Going bankrupt

What is bankruptcy?

Bankruptcy is a legal process that releases a person from almost all of their debts.

You can apply to become bankrupt voluntarily if you have a debt of any amount you cannot pay. When you are a voluntary bankrupt, a trustee appointed by the Australian Financial Security Authority (AFSA) will manage your financial affairs. A fee may be charged where you have assets or earn above your income threshold amount (see information on current thresholds).

AFSA will advise you of when you are officially bankrupt. They will nominate a trustee to manage your financial affairs within two weeks of when you lodge your application with them. Bankruptcy lasts for three years from the day it is declared.

Creditors who have tried unsuccessfully to recover debts you owe that together total at least $5,000 can force you into bankruptcy. In this situation, a private trustee will manage your financial affairs and charge very high fees for this service.


Bankruptcy - a fresh start

The financial consequences of bankruptcy may adversely affect you immediately and into the future, however it can also offer you a fresh start. Depending on your circumstances, bankruptcy may:

  • have little impact on your life and provide you with a fresh start financially,

OR

  • have significant consequences including making it difficult for you to obtain credit for a considerable time, limiting your future employment options, the loss of your home and other significant assets.

You need to act quickly if you are being pursued for debts and you wish to avoid bankruptcy. It’s essential that you get professional advice on your debt management options, or speak to a financial counsellor.

You must consider all of the advantages and disadvantages of bankruptcy if you are thinking about this option to deal with debts you cannot pay – even those advantages and disadvantages that do not currently apply to you.

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The effects of bankruptcy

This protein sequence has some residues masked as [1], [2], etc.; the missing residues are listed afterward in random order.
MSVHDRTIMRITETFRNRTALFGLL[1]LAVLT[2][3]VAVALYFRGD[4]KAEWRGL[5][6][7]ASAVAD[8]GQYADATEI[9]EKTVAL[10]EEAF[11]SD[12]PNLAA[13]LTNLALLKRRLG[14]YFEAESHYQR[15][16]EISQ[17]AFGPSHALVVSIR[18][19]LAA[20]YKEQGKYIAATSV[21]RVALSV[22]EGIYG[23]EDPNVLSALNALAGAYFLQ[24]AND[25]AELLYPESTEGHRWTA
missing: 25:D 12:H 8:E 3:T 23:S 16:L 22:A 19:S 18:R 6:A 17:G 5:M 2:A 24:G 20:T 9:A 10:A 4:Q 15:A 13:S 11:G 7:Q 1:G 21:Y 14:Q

When you become bankrupt:

  • you can keep household goods and personal effects like a television, computer and furniture of reasonable value;
  • the fact of your bankruptcy will appear on your credit report for seven years and on a public record known as the National Personal Insolvency Index for life (in practical terms though, you will find it difficult to obtain credit for seven years, two years longer than the five year listing for bad debts);
  • you may lose some of your assets (see next section) including your house and a car worth more than $7,350;
  • you can earn an income (a rate of $50,332.10 after tax for a person with no dependants and $63,921.77 for a person with two dependants) however if your after-tax income exceeds the amount applicable to you, you will have to pay contributions to your trustee for your creditors; and
  • you may need to continue to pay your Child support, Centrelink and Higher Education debts, and any court fines. Seek advice on this from a financial counsellor.

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What happens to your assets when you are bankrupt?

Assets that are safe*

  • household goods of reasonable value, like furniture, a television and a computer
  • a car in which you have less than $7,350* equity
  • tools of trade to the value of $3,600*
  • up to $1,000 in bank accounts (deemed to be for living expenses)
  • superannuation, life insurance policies and personal injury compensation payments

Assets you will probably lose

  • real estate including houses and land
  • cars in which you have more than $7,200* equity
  • personal effects such as antiques and luxury electronic items
  • tools of trade over the value of $3,550*
  • artworks of significant value and some jewellery
  • any inheritance, tax refund or winnings
  • money in bank accounts in excess of $1,000

* Values are as at 26 April, 2013. Information on current thresholds.

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What employment restrictions apply to bankrupts?

Director of a company

You cannot be a director of a company or be involved in its management without the permission of the Court during the term of your bankruptcy.

Other employment restrictions

Professional bodies and/or trade associations have certain conditions of membership for the duration of a bankruptcy.  There may be restrictions on holding some statutory positions during this period. Consumers should contact the relevant peak body of their trade or profession to see if there are any restrictions during and/or after bankruptcy.

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Case study 1

Amanda was working in a contract role on a project with an engineering company and earning $1,200 a week for almost 12 months. It was a large, long-term project and Amanda believed she’d be in the role for the foreseeable future. She decided to purchase a home unit for $260,000 and a good second-hand car for $16,000.

Read the entire case study

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